Immuno-Colombia: Therapeutic cancer vaccines


IUIS-ALACI-ACAAI Immuno-Colombia 2021 course took place remotely between 5th to 16th April. The theme of this meeting was “Mechanisms and Approaches to Immunotherapy for Cancer and Chronic Inflammatory Diseases”.  


Prof. Olivera Finn from the University of Pittsburgh gave an informative talk on therapeutic cancer vaccines. She pointed out that it is only as recent as the 1980s that scientists started to consider immunotherapy as a method to combat cancer. The ideal therapeutic agent should be specific, non-toxic, durable and cost-effective. From 1960 to date, the monthly cost of cancer treatment and care has been on the rise, with immune checkpoint inhibitors being the most expensive, making such cancer treatments inaccessible in most middle and low income countries. Due to this, cancer vaccines remain the best solution to fight the disease.

The first therapeutic cancer vaccine trial was based on a non-viral immunogen because most cancers are of non-viral aetiology. Prof Finn then outlined that most cancers are a result of:

  • mutation of genes such as tumour protein antigen p53 (p53) and BCR-ABL
  • overexpression of genes such as Mucin-1 (MUC1) and wild type p53
  • abnormal post-translational modification of some proteins.

She then presented summary data on the MUC1 protein-based vaccines that have been tested in clinical trials and demonstrated modest immunogenicity (20% of vaccinees) and success rates (approximately 20% of vaccinees had a prolonged time to recurrence).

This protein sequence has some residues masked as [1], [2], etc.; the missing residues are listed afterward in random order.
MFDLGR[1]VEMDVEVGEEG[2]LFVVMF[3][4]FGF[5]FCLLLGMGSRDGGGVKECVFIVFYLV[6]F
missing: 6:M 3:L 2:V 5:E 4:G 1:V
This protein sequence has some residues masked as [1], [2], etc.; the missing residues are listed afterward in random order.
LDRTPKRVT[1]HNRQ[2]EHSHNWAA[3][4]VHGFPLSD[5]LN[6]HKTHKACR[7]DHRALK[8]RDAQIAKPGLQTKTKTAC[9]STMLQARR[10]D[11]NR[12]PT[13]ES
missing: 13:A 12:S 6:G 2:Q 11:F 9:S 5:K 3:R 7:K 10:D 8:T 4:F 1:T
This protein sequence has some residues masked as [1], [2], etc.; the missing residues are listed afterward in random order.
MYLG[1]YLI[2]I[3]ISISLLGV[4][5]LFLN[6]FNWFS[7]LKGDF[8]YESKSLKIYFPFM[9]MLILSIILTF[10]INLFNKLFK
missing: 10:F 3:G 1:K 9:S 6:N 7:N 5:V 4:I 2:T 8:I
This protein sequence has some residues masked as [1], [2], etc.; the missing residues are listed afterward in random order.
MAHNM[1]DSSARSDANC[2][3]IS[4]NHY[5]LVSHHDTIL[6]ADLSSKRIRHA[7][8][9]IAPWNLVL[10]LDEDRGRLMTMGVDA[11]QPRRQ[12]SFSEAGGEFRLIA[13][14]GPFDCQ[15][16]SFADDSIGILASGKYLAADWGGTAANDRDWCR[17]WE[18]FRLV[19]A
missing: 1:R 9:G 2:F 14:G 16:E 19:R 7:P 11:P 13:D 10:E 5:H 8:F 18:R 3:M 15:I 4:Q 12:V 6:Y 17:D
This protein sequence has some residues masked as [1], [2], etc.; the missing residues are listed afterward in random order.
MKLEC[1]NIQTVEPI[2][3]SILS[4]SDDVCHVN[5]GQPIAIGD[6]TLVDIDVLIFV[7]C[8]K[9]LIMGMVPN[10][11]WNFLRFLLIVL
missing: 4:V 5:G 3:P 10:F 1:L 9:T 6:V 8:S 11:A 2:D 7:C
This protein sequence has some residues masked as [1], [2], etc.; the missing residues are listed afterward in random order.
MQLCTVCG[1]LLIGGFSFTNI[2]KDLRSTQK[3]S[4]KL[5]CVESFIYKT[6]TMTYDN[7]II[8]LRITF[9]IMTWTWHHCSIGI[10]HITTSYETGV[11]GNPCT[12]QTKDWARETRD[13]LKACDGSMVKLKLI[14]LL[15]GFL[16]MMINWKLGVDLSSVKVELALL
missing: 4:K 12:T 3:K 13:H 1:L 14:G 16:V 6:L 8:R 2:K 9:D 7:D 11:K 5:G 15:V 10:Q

Are there any immunological factors that contribute to the modest effectiveness of therapeutic cancer vaccines? Yes, the immunosuppressive nature of the immuno-suppressive tumour micro-environment, mainly mediated by Myeloid-Derived Suppressor Cell (MDSC), is an important factor as to why many cancer vaccines are not as effective. To circumvent this, Prof. Finn proposed that future therapeutic cancer vaccines should focus on vaccinating individuals during the pre-malignant cancer stages. Further, scientists should invent ways to combat MDSCs and the immunosuppressive tumour microenvironment.

Summary by Wilbert Mbuya


International Union of Immunological SocietiesUniversity of South AfricaInstitute of Infectious Disease and Molecular MedicineElizabeth Glazer Pediatric Aids Foundation